Thursday 15 February 2024

Come just as you are - a postcard from Ada in Margate

In 1939, Margate could boast 240 hotels, 1300 boarding houses and 5000 other properties taking in paying guests. Visitors could also take advantage of the Winter Gardens, opened in 1911, the Lido (1927), two small tidal pools (1937) and the magnificent art deco Dreamland leisure complex, completed in 1920. This together with numerous cinemas, restaurants and other places of entertainment, led to the town being referred to as "Merry Margate". 

Day-trippers and holiday makers flocked to the seaside resort and many of them would have sent postcards to friends and family, reporting on their holiday activities, the weather and their lodgings. These postcards occasionally turn up online, in vintage stores or in charity shops, and give a glimpse of life at the time they were sent. Some cards were designed to promote a specific resort, usually featuring images from the town, carefully selected to tempt more people to come. Others took a more humorous approach, such as the slightly saucy cards (although very tame by today's standards) produced by Donald McGill and others. The card I purchased on a recent Margate trip falls some way between the two, depicting a woman in her nightclothes reading a note,  inviting her to "come just as you are" with "To Margate" emblazoned across the image.

The rear of the card bears a short message: "Have not seen Mr and Mrs S. since we arrived, they are far too busy, hotel packed, they sat down yesterday (220) people so we were lucky to get fixed up here at all, lovely weather. With love from Ada." Ada does not tell us where she was staying, but it must have been a large hotel to be able to seat so many people. She also omitted to date the card and the postmark on the rear is illegible. The halfpenny stamp on the back bears the image of King George V, who reigned from 1910-1936, which means it was sent during Margate's merriest period. There are no clues about the identity of the card's designer.

Ada's message is addressed to a Mr. Brown at Anderton's Hotel in Fleet Street, London. Anderton's no longer exists, having been demolished in 1939, but the hotel and its site had a long and interesting history. The Horn Tavern stood there in the fifteenth century and over time is said to have been popular with both the legal profession and Cornish tin miners. A new six floor hotel was built in 1880, with a red brick facade and retail properties on the ground floor. A 1931 photograph on the Historic England website, shows it to have been a handsome building, flanked by the Methodist Recorder newspaper on one side and large commercial premises on the other. Prolific architects Herbert Ford and Robert Hesketh were responsible for the building's design. They are thought to have worked on approximately 400 buildings during their working lives including residential and commercial properties.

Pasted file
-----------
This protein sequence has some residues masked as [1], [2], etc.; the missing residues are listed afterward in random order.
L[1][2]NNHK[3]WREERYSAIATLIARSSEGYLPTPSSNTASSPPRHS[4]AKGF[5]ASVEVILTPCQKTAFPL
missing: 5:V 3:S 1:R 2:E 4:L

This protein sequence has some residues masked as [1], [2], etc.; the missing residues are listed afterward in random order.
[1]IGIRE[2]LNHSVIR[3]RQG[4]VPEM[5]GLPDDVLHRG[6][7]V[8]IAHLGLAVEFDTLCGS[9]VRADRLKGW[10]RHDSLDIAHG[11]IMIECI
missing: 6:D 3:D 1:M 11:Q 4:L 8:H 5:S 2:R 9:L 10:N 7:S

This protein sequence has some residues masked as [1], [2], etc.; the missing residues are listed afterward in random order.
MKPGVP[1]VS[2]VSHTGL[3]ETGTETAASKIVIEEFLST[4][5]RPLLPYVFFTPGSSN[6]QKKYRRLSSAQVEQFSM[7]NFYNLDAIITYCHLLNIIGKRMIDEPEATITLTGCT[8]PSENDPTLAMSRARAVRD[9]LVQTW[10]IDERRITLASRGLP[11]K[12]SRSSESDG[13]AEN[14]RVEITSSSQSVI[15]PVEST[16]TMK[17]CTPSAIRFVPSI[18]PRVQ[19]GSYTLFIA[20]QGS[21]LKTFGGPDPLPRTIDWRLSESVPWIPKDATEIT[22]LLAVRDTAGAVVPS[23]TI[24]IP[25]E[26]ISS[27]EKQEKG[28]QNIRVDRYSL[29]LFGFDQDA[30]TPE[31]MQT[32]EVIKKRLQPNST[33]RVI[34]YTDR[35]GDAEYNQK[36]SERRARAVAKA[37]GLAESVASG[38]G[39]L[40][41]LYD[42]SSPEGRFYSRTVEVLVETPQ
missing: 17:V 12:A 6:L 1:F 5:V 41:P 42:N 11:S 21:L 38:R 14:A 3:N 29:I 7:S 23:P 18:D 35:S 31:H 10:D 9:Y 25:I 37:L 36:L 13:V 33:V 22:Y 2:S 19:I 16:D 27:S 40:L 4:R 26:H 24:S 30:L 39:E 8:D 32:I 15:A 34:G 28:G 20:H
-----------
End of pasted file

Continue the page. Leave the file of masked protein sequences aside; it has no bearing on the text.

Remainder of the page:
Anderton's was more than just a hotel and many groups and societies would meet on its premises, including the Professional Photographer's Association, which had its first meeting there on 28th March 1901. In 2001, a commemorative plaque was mounted on the site of Anderton's, to mark the centenary of that meeting. The hotel also had a Masonic Hall, a 1922 photograph of which appears on the Historic England website. In 1920, the hotel hosted a gathering of twelve trade unions, who two years later would amalgamate as the Transport and General Workers' Union (TGWU). 

The hotel closed its doors in January 1939, ahead of its demolition. On January 29th, the New York Times was moved to write: "Fleet Street landmark goes: Anderton's a link to Shakespeare's Day, to be replaced by office building...a gloomy structure, some things not certain." Things don't change very much do they?

Most of Margate's hotels and boarding houses closed during the Second World War and for many years the town deteriorated, its glory days seemingly in the past. More recently, there has been a revival with a handful of boutique hotels, new high quality restaurants,  the Margate Bookshop and Turner Contemporary, the David Chipperfield designed gallery overlooking the sea. The many independent shops include Ramsay and Williams ice-cream bar and gallery where vintage posters, books and other collectibles are sold alongside interesting ice-cream flavours including ginger and marmalade. It's one of my first stops on any visit to Margate and it's where I found Ada's card to Mr. Brown.


  1. Fascinating stuff! I love collecting old postcards, a little glimpse into history!

  2. Margate Bookshop, with tea and coffee served, is the perfect way to enjoy the beach environment.